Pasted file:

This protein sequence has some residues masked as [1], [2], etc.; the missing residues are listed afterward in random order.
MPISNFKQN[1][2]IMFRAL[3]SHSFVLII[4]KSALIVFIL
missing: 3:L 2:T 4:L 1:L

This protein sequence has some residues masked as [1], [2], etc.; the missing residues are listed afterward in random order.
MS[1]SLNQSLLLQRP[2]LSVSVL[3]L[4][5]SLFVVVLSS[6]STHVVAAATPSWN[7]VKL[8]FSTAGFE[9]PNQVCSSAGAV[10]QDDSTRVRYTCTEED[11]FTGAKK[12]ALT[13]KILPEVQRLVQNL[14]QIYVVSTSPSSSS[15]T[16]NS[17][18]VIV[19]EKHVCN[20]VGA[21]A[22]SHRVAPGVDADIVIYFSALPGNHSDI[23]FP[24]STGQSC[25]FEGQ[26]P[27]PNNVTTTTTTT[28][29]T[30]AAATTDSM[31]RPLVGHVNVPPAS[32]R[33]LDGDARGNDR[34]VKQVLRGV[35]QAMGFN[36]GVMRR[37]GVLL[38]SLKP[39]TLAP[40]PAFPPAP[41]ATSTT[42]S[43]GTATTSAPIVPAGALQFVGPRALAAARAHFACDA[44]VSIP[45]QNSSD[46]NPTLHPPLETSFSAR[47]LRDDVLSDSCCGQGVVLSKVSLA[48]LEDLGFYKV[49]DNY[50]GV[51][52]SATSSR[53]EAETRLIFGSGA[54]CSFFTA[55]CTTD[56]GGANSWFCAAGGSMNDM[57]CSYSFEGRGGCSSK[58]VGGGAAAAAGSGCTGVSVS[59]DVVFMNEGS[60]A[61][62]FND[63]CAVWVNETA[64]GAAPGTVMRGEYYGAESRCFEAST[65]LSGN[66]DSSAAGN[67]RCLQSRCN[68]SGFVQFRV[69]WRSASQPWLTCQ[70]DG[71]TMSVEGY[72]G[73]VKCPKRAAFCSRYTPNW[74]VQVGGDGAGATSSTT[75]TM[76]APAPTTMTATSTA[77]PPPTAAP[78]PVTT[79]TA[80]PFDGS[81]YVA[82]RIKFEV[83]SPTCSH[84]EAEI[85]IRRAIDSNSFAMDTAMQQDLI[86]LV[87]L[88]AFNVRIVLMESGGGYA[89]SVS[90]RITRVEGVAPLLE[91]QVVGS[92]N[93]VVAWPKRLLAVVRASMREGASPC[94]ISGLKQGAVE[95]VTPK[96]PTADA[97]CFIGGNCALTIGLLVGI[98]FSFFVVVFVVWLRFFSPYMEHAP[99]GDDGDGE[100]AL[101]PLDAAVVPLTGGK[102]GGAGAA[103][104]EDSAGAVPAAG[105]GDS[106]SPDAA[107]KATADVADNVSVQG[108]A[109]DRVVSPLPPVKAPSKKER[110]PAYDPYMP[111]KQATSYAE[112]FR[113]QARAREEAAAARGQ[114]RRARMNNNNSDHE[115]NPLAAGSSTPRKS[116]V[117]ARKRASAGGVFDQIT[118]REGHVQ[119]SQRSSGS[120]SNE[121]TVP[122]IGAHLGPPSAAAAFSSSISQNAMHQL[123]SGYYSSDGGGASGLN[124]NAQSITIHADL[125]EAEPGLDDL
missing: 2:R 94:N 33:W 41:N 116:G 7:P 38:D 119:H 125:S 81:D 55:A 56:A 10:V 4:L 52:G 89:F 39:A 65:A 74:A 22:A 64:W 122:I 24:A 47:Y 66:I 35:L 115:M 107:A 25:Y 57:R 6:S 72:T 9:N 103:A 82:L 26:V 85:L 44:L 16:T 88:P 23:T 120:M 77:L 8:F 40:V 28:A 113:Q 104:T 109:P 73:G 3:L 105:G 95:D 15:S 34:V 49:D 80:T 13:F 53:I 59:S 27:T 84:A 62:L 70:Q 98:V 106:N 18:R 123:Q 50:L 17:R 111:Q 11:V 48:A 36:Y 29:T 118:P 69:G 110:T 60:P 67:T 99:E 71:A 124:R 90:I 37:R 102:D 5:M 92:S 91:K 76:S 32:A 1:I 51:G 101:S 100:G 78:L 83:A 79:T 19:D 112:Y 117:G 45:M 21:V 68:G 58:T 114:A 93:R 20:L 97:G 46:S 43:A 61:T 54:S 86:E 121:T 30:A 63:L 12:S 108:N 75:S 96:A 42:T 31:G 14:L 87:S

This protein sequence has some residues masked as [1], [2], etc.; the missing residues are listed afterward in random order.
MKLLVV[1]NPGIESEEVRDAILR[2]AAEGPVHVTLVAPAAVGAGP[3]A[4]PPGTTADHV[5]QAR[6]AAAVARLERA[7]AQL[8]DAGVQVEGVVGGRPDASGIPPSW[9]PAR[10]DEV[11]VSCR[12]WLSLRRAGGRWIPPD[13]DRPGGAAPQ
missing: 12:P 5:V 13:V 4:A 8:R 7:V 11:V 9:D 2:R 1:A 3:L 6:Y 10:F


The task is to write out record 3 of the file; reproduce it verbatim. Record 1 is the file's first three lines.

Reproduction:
This protein sequence has some residues masked as [1], [2], etc.; the missing residues are listed afterward in random order.
MKLLVV[1]NPGIESEEVRDAILR[2]AAEGPVHVTLVAPAAVGAGP[3]A[4]PPGTTADHV[5]QAR[6]AAAVARLERA[7]AQL[8]DAGVQVEGVVGGRPDASGIPPSW[9]PAR[10]DEV[11]VSCR[12]WLSLRRAGGRWIPPD[13]DRPGGAAPQ
missing: 12:P 5:V 13:V 4:A 8:R 7:V 11:V 9:D 2:R 1:A 3:L 6:Y 10:F